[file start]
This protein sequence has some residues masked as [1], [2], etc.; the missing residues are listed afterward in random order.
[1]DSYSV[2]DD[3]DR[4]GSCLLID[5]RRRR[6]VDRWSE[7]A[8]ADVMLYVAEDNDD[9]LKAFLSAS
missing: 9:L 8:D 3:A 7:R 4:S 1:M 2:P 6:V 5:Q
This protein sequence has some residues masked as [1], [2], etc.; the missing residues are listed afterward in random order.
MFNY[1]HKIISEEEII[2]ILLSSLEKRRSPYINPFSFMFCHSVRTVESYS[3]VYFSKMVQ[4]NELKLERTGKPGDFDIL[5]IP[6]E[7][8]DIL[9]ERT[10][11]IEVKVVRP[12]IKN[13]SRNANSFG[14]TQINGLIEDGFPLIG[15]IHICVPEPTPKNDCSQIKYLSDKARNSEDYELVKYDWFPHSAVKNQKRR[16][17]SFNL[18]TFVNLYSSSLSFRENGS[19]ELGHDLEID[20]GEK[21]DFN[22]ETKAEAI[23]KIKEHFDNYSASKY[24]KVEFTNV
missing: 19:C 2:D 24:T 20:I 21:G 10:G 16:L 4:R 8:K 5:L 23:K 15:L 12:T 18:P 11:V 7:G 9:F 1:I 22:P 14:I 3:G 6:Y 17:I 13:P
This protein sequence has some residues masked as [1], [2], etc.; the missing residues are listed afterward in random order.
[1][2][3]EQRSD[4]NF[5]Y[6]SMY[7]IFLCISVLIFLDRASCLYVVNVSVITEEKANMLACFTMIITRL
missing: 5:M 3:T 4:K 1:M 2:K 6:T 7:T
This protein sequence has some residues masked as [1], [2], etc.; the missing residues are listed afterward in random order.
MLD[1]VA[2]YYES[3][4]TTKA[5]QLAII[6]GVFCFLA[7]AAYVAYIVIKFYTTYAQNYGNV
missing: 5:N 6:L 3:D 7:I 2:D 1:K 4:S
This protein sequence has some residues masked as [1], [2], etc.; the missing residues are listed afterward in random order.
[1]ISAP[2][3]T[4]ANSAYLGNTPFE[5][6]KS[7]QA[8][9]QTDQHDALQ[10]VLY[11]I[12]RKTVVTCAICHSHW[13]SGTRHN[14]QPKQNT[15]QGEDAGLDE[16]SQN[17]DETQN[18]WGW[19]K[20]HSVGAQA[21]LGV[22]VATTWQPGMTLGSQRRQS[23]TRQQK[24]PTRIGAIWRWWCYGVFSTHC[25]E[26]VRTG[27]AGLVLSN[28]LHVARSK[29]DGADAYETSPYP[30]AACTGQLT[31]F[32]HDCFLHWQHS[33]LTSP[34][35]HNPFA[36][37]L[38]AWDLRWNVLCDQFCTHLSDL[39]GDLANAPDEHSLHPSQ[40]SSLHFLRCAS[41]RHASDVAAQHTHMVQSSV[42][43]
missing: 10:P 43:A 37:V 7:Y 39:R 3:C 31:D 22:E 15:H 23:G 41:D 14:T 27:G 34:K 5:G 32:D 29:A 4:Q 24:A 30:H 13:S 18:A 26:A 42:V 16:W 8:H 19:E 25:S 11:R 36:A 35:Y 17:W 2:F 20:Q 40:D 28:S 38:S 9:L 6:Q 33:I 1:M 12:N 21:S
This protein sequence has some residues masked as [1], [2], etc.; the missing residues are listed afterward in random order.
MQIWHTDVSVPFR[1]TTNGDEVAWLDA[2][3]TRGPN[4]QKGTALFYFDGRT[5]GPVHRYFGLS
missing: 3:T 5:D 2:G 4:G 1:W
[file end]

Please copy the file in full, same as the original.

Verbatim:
This protein sequence has some residues masked as [1], [2], etc.; the missing residues are listed afterward in random order.
[1]DSYSV[2]DD[3]DR[4]GSCLLID[5]RRRR[6]VDRWSE[7]A[8]ADVMLYVAEDNDD[9]LKAFLSAS
missing: 9:L 8:D 3:A 7:R 4:S 1:M 2:P 6:V 5:Q
This protein sequence has some residues masked as [1], [2], etc.; the missing residues are listed afterward in random order.
MFNY[1]HKIISEEEII[2]ILLSSLEKRRSPYINPFSFMFCHSVRTVESYS[3]VYFSKMVQ[4]NELKLERTGKPGDFDIL[5]IP[6]E[7][8]DIL[9]ERT[10][11]IEVKVVRP[12]IKN[13]SRNANSFG[14]TQINGLIEDGFPLIG[15]IHICVPEPTPKNDCSQIKYLSDKARNSEDYELVKYDWFPHSAVKNQKRR[16][17]SFNL[18]TFVNLYSSSLSFRENGS[19]ELGHDLEID[20]GEK[21]DFN[22]ETKAEAI[23]KIKEHFDNYSASKY[24]KVEFTNV
missing: 19:C 2:D 24:T 20:I 21:G 10:G 16:L 4:R 8:K 5:L 23:K 15:L 12:T 18:P 11:V 7:G 9:F 1:I 22:P 14:I 3:G 6:Y 17:I 13:P
This protein sequence has some residues masked as [1], [2], etc.; the missing residues are listed afterward in random order.
[1][2][3]EQRSD[4]NF[5]Y[6]SMY[7]IFLCISVLIFLDRASCLYVVNVSVITEEKANMLACFTMIITRL
missing: 5:M 3:T 4:K 1:M 2:K 6:T 7:T
This protein sequence has some residues masked as [1], [2], etc.; the missing residues are listed afterward in random order.
MLD[1]VA[2]YYES[3][4]TTKA[5]QLAII[6]GVFCFLA[7]AAYVAYIVIKFYTTYAQNYGNV
missing: 5:N 6:L 3:D 7:I 2:D 1:K 4:S
This protein sequence has some residues masked as [1], [2], etc.; the missing residues are listed afterward in random order.
[1]ISAP[2][3]T[4]ANSAYLGNTPFE[5][6]KS[7]QA[8][9]QTDQHDALQ[10]VLY[11]I[12]RKTVVTCAICHSHW[13]SGTRHN[14]QPKQNT[15]QGEDAGLDE[16]SQN[17]DETQN[18]WGW[19]K[20]HSVGAQA[21]LGV[22]VATTWQPGMTLGSQRRQS[23]TRQQK[24]PTRIGAIWRWWCYGVFSTHC[25]E[26]VRTG[27]AGLVLSN[28]LHVARSK[29]DGADAYETSPYP[30]AACTGQLT[31]F[32]HDCFLHWQHS[33]LTSP[34][35]HNPFA[36][37]L[38]AWDLRWNVLCDQFCTHLSDL[39]GDLANAPDEHSLHPSQ[40]SSLHFLRCAS[41]RHASDVAAQHTHMVQSSV[42][43]
missing: 10:P 43:A 37:V 7:Y 39:R 3:C 31:D 22:E 15:H 23:G 41:D 14:T 27:G 34:K 5:G 32:D 29:A 4:Q 24:A 30:H 13:S 18:A 26:A 42:V 16:W 8:H 19:E 25:S 11:R 36:A 35:Y 17:W 2:F 20:Q 40:D 28:S 38:S 9:L 6:Q 33:I 1:M 12:N 21:S
This protein sequence has some residues masked as [1], [2], etc.; the missing residues are listed afterward in random order.
MQIWHTDVSVPFR[1]TTNGDEVAWLDA[2][3]TRGPN[4]QKGTALFYFDGRT[5]GPVHRYFGLS
missing: 3:T 5:D 2:G 4:G 1:W